So, why is this not recommended? Well, because sadly I’ve already pretty much ran out of the nice things to say.

My main gripe with the game is that it is incredibly padded. For each fun boss there are about 5 near identical and tedious non-boss levels that you just have to… sit through. There is no real sense of challenge in those levels, no new rules, nothing. They are just boring timewasters. You drop pills onto enemies and match colors, that’s it. The enemy and obstacle layouts do change, but that has almost no impact on the gameplay. In my opinion, if the regular stages were made optional, like challenges and side missions, the game would have become instantly better due to the uniqueness of each boss level. It would have been much nicer if all of those levels were turned into optional side missions, leaving only the boss battles obligatory, or reducing the number of non-boss stages in each dungeon to just one.

The “RPG” elements are incredibly rudimentary and abstract. You have a shield that lets you slow down time once in a while, a sword that destroys N cells once every M seconds, boots that just make blocks fall slightly slower, “pets” that are supposed to automate item pickups, but in reality only mess up combos by randomly picking up strategically important items (which means you do NOT want to have a pet at any time), and you have armor which… serves no purpose whatsoever, aside from being a cosmetic item.
You can also craft a number of bombs and use them episodically, but somehow I easily managed to beat the whole game on Normal(the hardest available difficuly that did not require New Game+) without using them even once.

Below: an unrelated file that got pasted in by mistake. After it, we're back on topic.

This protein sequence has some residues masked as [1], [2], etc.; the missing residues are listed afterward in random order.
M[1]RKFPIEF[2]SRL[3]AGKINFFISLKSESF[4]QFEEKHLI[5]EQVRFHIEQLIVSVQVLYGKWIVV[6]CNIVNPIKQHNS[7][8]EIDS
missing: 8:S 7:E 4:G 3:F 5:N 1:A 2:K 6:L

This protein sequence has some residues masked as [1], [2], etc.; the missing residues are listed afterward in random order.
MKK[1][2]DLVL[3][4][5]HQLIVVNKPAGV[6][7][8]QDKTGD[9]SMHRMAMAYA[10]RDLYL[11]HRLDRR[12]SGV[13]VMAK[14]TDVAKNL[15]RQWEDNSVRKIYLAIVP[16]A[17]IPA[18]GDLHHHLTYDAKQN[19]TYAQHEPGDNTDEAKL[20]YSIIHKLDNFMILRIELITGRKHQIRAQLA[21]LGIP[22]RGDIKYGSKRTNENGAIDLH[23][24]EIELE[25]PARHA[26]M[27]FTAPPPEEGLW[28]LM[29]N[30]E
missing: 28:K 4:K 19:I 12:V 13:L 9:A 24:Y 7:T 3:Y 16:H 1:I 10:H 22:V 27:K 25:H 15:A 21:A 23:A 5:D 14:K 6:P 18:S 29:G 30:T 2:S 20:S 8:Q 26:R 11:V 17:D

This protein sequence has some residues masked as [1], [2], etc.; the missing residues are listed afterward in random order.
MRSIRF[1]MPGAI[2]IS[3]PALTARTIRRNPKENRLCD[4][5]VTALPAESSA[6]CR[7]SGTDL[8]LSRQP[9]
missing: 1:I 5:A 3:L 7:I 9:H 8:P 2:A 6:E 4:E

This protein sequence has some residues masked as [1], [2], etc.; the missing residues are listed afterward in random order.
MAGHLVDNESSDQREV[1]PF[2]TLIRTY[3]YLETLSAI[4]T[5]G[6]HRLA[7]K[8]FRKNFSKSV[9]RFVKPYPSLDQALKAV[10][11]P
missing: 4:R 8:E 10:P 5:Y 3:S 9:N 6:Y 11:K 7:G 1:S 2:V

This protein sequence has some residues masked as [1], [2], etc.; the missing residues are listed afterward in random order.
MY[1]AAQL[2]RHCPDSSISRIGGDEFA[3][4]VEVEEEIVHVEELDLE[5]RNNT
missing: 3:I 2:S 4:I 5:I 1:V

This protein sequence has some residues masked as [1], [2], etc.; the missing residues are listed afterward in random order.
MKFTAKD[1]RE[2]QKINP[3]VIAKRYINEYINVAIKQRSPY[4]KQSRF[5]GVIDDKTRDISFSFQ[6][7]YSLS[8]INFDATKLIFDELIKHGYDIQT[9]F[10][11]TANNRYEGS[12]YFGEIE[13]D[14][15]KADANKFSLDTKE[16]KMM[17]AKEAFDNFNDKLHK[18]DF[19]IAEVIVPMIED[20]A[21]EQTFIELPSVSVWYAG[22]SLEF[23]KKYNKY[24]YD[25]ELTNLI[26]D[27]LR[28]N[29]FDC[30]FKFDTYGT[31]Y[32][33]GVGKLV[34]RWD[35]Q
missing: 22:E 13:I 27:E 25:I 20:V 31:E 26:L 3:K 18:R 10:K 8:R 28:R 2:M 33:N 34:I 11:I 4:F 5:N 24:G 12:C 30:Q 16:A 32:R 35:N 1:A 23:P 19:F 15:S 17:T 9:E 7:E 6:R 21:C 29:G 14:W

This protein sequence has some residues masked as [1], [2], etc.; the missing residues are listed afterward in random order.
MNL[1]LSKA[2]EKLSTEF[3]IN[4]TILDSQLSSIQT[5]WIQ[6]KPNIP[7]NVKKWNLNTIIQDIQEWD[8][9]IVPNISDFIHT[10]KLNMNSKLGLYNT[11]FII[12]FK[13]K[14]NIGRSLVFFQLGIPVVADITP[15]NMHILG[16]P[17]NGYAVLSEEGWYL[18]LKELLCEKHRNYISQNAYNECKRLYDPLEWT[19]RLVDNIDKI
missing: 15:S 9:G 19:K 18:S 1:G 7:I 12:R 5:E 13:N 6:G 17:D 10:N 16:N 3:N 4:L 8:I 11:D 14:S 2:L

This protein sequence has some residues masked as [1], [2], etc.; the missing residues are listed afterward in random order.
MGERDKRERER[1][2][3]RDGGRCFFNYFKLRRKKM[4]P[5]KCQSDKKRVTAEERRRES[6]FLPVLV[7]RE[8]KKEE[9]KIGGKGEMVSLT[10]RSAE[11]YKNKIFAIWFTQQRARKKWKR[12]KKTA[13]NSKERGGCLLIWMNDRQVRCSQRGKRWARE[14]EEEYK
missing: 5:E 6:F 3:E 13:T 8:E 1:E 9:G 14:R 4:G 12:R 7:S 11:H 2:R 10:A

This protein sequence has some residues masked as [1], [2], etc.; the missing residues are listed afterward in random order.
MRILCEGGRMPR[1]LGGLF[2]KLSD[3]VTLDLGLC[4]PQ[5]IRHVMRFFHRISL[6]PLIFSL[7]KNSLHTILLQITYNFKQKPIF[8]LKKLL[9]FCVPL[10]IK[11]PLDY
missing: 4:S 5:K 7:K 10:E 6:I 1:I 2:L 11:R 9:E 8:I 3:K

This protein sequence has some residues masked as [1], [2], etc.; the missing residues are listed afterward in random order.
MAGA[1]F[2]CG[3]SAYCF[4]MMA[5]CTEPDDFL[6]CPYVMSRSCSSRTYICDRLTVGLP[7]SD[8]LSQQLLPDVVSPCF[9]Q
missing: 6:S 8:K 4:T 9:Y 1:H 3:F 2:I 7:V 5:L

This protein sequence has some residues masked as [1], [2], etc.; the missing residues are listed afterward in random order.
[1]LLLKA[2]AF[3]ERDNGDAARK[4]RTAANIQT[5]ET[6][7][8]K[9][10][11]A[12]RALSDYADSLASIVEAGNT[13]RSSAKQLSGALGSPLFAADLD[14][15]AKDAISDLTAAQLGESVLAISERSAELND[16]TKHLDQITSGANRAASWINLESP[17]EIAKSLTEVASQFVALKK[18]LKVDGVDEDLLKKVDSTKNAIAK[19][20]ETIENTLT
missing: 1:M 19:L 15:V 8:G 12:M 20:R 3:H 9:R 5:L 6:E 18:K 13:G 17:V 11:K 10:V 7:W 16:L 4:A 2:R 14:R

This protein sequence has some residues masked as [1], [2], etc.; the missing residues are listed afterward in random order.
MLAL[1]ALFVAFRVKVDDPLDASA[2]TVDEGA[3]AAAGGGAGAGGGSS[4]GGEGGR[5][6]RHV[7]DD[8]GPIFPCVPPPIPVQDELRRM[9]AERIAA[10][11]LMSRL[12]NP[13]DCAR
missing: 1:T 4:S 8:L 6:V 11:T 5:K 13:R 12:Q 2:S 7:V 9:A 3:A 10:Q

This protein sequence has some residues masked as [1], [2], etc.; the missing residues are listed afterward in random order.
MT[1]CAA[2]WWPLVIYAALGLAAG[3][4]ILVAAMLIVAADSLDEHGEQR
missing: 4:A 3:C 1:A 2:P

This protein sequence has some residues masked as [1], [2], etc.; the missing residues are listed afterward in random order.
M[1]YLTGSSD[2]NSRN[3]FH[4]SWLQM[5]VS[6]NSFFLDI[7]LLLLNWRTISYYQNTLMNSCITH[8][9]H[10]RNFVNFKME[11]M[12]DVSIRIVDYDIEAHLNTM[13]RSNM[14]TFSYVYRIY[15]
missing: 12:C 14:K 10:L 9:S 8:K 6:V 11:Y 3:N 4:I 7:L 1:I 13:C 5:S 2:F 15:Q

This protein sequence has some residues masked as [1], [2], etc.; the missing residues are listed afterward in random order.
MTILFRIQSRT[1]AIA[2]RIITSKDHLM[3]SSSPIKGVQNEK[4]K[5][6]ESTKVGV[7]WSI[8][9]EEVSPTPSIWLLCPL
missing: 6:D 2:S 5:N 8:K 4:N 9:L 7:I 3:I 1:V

Another significant issue is the graphics. I’m not talking about the humongous character models that take roughly 50% of the screen for no good reason, those are actually somewhat decent, even though the female body proportions and most outfits suggest an attempt to cash in on the hornier part of the male audience.
I’m talking about the actual game board, the part to which the designers should have put most of their attention into. And it looks they didn’t. The graphics is very misleading, it is hard to tell what’s an obstacle, what’s the background, and what is a hole. Sometimes you can move your pills through what seems to look like pillars or bonfires, and sometimes you get blocked by a rug, or a hole, or some... dust on the floor? Same goes to actual holes through which pills can fall through. Their boundaries are uncertain, and some things that look like holes are in fact plain obstacles.

Rotating pills is awkward and unintuitive. Since all pills occupy two in-game cells, one of the two halves must be a pivot around which the other half is rotated. That is a case in DoE, just like it's been the case in Puyo Puyo. In DoE, however, the “pivot" half is not designated in any way, as opposed to Puyo Puyo, where the pivot half is highlighted white and blinking. That subtle thing makes some advanced rotations and combos much harder to pull off, since you always have to remember which side of the pill is its pivot. Rotation animations are also missing, which makes doing precise rotations even more so confusing.

The story is incredibly dull and feels like a bad book for a young and not very bright child. At one point throughout the campaign you’re supposed to make a moral choice and decide whom of the characters to trust and side with them for the remaining couple of levels, but due to the aforementioned dullness of writing, making the choice just becomes a guesswork. Once the choice is made, you cannot revert it. You have to create a NEW character and start the game from the very beginning to see the other side (pro tip: make a save copy before chapter 8 and when you beat one side, replace the saves and do another... if you manage to care). Aside from the story, there’s quite a lot of flavor text on your equipment and monsters, but most of it is also way too dull to read and care about, and that comes from a person who generally loves flavor texts.